Wednesday, January 30, 2008

Researching the indie mac developer community

Is there something in the air? A social scientist should always ask questions and do research before attempting to formulate answers, but there is certainly something happening in the world of independent mac sofware development. The number of visitors to WWDC seems to grow each year, the mac platform has gained enourmous popularity with consumers and telling from several blogs, there seems to be a vibrant discussion on the internet on topics like macheist or how to deal with the recently updated Apple human interface guidelines. So it seems like there is something happening in the mac indie world. But who are these 'indies'?, how big is this phenomenon? what does Apple Inc. have to do with it? These are the kinds of questions we've been asking ourselves and we are currently travelling along the US West Coast looking for answers.

My name is Michiel van Meeteren an I am a student in human geography at the university of Amsterdam. The indie mac developer world will be the research subject of an important part of my studies. This topic is fascinating in a lot of respects: Scientifically it touches on the debate of the creative class, the influence of techies in the contemporary world economy and the opportunities of small entrepreneurship in a world of big multinational computer firms. But it's also culturally relevant: who are these people that start their own independent companies and what makes them thrive?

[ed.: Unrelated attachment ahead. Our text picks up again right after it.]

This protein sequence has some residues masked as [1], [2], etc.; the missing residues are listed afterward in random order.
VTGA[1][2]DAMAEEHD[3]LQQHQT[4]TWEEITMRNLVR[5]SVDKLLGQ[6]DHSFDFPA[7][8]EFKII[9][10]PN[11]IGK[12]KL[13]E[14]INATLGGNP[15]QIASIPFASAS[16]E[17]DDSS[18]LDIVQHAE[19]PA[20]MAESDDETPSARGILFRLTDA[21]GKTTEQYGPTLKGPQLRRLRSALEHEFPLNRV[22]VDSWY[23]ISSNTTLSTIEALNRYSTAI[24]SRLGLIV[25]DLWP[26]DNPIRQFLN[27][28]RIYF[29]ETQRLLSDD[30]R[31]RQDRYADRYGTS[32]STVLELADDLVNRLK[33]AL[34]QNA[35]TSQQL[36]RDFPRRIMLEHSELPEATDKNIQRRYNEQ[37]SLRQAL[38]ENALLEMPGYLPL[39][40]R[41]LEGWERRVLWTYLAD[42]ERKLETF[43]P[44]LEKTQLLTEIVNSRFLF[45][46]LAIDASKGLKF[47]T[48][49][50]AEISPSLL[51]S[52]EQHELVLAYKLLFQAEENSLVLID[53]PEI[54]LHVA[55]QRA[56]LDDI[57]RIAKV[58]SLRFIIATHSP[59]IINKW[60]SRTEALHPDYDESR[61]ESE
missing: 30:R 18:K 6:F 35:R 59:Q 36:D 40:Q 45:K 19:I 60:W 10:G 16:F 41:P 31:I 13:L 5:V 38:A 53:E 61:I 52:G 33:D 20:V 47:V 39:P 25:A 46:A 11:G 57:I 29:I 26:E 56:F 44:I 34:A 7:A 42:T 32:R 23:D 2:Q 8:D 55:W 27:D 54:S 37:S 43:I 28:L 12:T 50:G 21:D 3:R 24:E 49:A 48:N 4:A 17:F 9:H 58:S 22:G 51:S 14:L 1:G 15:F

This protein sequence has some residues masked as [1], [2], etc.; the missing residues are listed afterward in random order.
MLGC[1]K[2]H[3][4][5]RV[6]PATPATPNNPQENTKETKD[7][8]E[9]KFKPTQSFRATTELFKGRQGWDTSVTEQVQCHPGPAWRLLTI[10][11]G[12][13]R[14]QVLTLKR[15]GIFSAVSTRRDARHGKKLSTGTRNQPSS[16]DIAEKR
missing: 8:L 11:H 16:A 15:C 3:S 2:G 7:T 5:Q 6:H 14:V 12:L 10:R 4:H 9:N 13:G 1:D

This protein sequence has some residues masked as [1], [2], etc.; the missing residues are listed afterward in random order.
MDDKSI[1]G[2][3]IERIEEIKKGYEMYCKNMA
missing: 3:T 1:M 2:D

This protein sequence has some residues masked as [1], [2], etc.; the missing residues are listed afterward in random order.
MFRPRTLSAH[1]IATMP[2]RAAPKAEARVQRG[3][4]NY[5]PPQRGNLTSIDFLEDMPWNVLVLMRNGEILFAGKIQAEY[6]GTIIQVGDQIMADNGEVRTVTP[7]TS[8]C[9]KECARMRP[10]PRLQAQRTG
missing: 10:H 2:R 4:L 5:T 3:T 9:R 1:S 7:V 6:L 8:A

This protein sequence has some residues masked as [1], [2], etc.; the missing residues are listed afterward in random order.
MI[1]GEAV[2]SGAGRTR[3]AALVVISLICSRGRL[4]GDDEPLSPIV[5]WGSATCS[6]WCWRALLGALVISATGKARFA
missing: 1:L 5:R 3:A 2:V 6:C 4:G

These ideas first came to me witnessing the new life my friend Dirk Stoop fell into after co-founding madebysofa in Amsterdam. Soon it became more and more clear to me that the indie mac world is quite different from what an outsider like me has come to expect from the clich├ęs often used to describe software developers. Eventually Dirk and I started making crazy plans and committed ourselves to research it, which brought me to a hotel room in San Francisco, writing this first post. We feel it's time to put our own impressions on the net. Over the coming months we'll use this blog to keep you up to date on the progress of our research project. Don't expect overly juicy details; we are bound to privacy regulations regarding who we interviewed and what they confided to us, but there will still be plenty of impressions to read about.

I hope the end result will be a thesis in which the indie mac community can recognize itself, but which also assesses its significance to the wider world. If you think you can contribute, please chime in in the comments or drop us an email.

1 comment:

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